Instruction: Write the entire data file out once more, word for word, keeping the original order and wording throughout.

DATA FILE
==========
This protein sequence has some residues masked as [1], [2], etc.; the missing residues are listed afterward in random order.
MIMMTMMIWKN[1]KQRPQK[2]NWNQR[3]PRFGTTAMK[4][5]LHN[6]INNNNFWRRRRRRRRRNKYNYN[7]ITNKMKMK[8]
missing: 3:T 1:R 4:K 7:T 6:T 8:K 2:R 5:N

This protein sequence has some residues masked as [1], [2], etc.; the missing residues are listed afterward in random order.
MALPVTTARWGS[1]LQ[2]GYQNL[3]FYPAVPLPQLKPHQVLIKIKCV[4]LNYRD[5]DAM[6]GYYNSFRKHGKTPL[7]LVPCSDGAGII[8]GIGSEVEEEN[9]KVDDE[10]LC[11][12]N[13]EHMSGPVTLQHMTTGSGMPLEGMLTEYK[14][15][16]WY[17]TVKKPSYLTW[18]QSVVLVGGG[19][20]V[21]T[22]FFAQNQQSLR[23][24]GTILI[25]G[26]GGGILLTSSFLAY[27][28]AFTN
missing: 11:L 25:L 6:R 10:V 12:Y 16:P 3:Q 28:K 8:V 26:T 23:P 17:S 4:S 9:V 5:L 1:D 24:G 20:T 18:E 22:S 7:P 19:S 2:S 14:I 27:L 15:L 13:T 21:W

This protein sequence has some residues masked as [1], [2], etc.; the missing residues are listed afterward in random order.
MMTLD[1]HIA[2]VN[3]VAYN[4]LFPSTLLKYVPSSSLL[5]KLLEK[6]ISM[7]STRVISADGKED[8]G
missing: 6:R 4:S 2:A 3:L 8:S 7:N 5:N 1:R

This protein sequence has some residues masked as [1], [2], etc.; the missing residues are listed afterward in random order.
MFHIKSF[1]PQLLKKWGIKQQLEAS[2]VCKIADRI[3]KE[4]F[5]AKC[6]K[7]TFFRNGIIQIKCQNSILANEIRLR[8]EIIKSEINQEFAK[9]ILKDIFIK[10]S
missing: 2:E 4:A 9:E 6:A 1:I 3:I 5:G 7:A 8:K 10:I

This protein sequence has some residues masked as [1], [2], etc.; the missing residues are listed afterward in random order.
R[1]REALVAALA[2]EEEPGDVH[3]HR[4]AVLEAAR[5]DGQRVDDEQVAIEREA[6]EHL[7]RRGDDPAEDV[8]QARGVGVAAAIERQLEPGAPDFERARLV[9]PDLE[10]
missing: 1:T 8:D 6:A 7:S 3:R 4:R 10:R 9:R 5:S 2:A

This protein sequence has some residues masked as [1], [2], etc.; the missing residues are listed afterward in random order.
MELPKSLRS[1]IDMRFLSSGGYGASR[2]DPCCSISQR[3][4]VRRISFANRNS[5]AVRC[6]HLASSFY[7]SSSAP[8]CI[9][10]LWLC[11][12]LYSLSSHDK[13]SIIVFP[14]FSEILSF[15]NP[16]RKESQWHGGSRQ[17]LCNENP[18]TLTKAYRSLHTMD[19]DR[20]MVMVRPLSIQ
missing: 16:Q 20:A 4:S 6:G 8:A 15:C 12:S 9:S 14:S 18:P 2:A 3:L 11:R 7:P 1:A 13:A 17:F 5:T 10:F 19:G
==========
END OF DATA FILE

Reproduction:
This protein sequence has some residues masked as [1], [2], etc.; the missing residues are listed afterward in random order.
MIMMTMMIWKN[1]KQRPQK[2]NWNQR[3]PRFGTTAMK[4][5]LHN[6]INNNNFWRRRRRRRRRNKYNYN[7]ITNKMKMK[8]
missing: 3:T 1:R 4:K 7:T 6:T 8:K 2:R 5:N

This protein sequence has some residues masked as [1], [2], etc.; the missing residues are listed afterward in random order.
MALPVTTARWGS[1]LQ[2]GYQNL[3]FYPAVPLPQLKPHQVLIKIKCV[4]LNYRD[5]DAM[6]GYYNSFRKHGKTPL[7]LVPCSDGAGII[8]GIGSEVEEEN[9]KVDDE[10]LC[11][12]N[13]EHMSGPVTLQHMTTGSGMPLEGMLTEYK[14][15][16]WY[17]TVKKPSYLTW[18]QSVVLVGGG[19][20]V[21]T[22]FFAQNQQSLR[23][24]GTILI[25]G[26]GGGILLTSSFLAY[27][28]AFTN
missing: 11:L 25:L 6:R 10:V 12:Y 16:P 3:Q 28:K 8:V 26:T 23:P 17:S 4:S 9:V 5:L 1:D 24:G 20:T 18:E 22:S 7:P 19:S 2:S 14:I 27:L 15:L 13:T 21:W

This protein sequence has some residues masked as [1], [2], etc.; the missing residues are listed afterward in random order.
MMTLD[1]HIA[2]VN[3]VAYN[4]LFPSTLLKYVPSSSLL[5]KLLEK[6]ISM[7]STRVISADGKED[8]G
missing: 6:R 4:S 2:A 3:L 8:S 7:N 5:N 1:R

This protein sequence has some residues masked as [1], [2], etc.; the missing residues are listed afterward in random order.
MFHIKSF[1]PQLLKKWGIKQQLEAS[2]VCKIADRI[3]KE[4]F[5]AKC[6]K[7]TFFRNGIIQIKCQNSILANEIRLR[8]EIIKSEINQEFAK[9]ILKDIFIK[10]S
missing: 2:E 4:A 9:E 6:A 1:I 3:I 5:G 7:A 8:K 10:I

This protein sequence has some residues masked as [1], [2], etc.; the missing residues are listed afterward in random order.
R[1]REALVAALA[2]EEEPGDVH[3]HR[4]AVLEAAR[5]DGQRVDDEQVAIEREA[6]EHL[7]RRGDDPAEDV[8]QARGVGVAAAIERQLEPGAPDFERARLV[9]PDLE[10]
missing: 1:T 8:D 6:A 7:S 3:R 4:R 10:R 9:R 5:S 2:A

This protein sequence has some residues masked as [1], [2], etc.; the missing residues are listed afterward in random order.
MELPKSLRS[1]IDMRFLSSGGYGASR[2]DPCCSISQR[3][4]VRRISFANRNS[5]AVRC[6]HLASSFY[7]SSSAP[8]CI[9][10]LWLC[11][12]LYSLSSHDK[13]SIIVFP[14]FSEILSF[15]NP[16]RKESQWHGGSRQ[17]LCNENP[18]TLTKAYRSLHTMD[19]DR[20]MVMVRPLSIQ
missing: 16:Q 20:A 4:S 6:G 8:A 15:C 12:S 9:S 14:S 18:P 2:A 3:L 11:R 7:P 1:A 13:A 17:F 5:T 10:F 19:G